One such account describes that ‘you will realize that the divine Shakti not only guides and inspires but initiates and carries out your works’ and, if you are patient, have perseverance and fortitude to continue on the upward path, there will come a stage of perfection such that you are ‘completely identified with the Divine Mother and feel yourself to be no longer another separate being… but truly a child and eternal portion of her consciousness and force.
‘Always she will be in you and you in her… your constant, simple and natural experience that all your thought and seeing and action, your very breathing or moving come from her and are hers. You will know and see and feel that you are a person and power formed by her out of herself, put out from her for the play and yet always safe in her, being of her being, consciousness of her consciousness, force of her force, Ananda of her Ananda.’
Pujya Swami Dayananda Saraswati, about whom I wrote last week after he attained Mahasamadhi on 23 September last, in one of his talks entitled ‘God, Man and World’ put across this idea of the Divine Mother in the following words: ‘An omniscient, omnipotent God is referenced by “He”, the Father. It’s a local expression that reflects a patriarchal social structure. Why should it be He? If you use the word father, a local word, you must also think of mother. Then you should look upon God as the parents of the world. Because you are using a local word to reference God, it is necessarily both He and She. They are the parents of the world, both He and She and there is no distinction.’
In the book ‘Devimahatmyam – In Praise of the Goddess’ the author Davadatta Kali, who is a native English speaker combines his ‘Western scholarship with an insider’s perspective based on my 37 years of spiritual practice within the Hindu tradition, to observe in his introduction that the Devimahatmyam (‘Glory of the Goddess’) is a ‘spiritual classic that addresses the perennial questions of our existence: What is the nature of the universe, of humankind, of divinity? How are they related? How do we live in a world torn between good and evil? And how do we find lasting satisfaction and inner peace?’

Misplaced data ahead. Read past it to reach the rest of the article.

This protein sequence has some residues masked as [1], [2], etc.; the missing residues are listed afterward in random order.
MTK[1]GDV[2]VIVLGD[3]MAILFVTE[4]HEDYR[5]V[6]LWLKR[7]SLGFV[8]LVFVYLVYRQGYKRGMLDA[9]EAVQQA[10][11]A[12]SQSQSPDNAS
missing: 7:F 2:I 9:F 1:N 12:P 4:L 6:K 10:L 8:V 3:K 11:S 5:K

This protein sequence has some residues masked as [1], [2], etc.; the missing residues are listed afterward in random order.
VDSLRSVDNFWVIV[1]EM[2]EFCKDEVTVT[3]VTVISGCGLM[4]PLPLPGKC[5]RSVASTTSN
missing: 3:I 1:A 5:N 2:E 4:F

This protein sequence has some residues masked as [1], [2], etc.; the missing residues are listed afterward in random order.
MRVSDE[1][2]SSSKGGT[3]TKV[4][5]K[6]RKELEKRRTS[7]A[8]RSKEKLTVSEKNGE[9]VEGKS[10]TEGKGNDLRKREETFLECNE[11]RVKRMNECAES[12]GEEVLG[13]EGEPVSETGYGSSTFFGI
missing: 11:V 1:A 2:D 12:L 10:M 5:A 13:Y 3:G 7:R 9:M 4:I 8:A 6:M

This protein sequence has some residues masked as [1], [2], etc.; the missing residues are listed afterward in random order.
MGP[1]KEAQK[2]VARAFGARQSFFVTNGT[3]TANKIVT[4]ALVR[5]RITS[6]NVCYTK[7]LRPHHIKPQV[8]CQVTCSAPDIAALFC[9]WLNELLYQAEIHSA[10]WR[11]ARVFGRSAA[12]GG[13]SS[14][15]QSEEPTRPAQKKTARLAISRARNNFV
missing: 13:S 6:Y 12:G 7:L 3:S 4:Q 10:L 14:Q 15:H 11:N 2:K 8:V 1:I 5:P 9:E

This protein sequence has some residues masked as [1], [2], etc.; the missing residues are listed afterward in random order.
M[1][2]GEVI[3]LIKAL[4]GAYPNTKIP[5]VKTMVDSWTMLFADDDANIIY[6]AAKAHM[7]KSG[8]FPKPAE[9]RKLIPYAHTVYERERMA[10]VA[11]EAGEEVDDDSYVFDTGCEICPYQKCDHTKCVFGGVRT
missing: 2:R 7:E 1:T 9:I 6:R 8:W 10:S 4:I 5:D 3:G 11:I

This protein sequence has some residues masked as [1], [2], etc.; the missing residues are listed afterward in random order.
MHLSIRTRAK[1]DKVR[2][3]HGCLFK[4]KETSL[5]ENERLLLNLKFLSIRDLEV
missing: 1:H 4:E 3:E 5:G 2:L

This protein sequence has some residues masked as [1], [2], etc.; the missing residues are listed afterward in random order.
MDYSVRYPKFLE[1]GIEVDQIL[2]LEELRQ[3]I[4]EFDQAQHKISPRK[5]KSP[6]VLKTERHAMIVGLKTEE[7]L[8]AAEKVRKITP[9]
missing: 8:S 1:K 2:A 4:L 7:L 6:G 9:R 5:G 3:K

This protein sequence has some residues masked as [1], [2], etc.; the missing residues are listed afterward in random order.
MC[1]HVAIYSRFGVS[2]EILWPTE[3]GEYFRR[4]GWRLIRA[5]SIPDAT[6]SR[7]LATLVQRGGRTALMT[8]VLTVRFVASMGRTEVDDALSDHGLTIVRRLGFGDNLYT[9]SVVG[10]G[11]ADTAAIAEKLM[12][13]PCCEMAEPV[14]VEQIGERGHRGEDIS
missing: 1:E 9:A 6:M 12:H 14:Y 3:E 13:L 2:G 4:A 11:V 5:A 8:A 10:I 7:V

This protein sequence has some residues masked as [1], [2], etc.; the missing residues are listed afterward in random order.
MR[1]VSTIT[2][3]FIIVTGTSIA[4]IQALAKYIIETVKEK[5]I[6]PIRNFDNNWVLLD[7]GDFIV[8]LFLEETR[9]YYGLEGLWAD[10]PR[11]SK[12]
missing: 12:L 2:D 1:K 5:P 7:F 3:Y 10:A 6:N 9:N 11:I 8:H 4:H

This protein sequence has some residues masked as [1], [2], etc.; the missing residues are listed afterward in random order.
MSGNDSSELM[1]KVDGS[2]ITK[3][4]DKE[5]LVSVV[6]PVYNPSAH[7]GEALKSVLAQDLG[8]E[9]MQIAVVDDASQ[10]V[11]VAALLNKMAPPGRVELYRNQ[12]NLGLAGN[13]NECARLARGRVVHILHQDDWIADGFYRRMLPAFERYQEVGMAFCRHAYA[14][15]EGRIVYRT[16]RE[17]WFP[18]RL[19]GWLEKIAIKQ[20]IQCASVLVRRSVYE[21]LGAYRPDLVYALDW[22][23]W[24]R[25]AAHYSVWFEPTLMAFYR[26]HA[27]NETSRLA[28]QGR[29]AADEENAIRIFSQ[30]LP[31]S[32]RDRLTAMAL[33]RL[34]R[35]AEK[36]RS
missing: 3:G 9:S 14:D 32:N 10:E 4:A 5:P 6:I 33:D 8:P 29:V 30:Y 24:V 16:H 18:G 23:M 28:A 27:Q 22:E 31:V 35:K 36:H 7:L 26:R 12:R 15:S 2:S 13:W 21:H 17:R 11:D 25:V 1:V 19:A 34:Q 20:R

The narrative of Devimahatmyam that is recounted during the nine nights (Navaratri) of Durgapuja is ‘about allegories of outer and inner experience, symbolized by the fierce battles the all-powerful Devi wages against throngs of demonic foes. Her adversaries represent the all too human impulses arising from the pursuit of power, possessions and pleasure, and from illusions of self-importance. Like the battlefield of the Bhagavadgita, the Devimahatmya’s killing grounds represent the field of human consciousness on which the drama of individual lives plays out in joy and sorrow, in wisdom and folly. The Devi, personified as one supreme Goddess and many goddesses, confronts the demons of ego and dispels our mistaken idea of who we are, for – paradoxically – it is she who creates the misunderstanding in the first place and she alone who awakens us to our true being.’
We have only to look around us in our own country and in the world today, and we will see what happens when people become possessed by the ‘all too human impulses arising from the pursuit of power, possessions and pleasure, and from illusions of self-importance.’ As well as the demons of ego, and the battlefields and killing grounds of folly and sorrow.
Perhaps we have never more needed the message and enlightenment of the Devimahatmyam as we do now.
- Published in print edition on 16 October 2015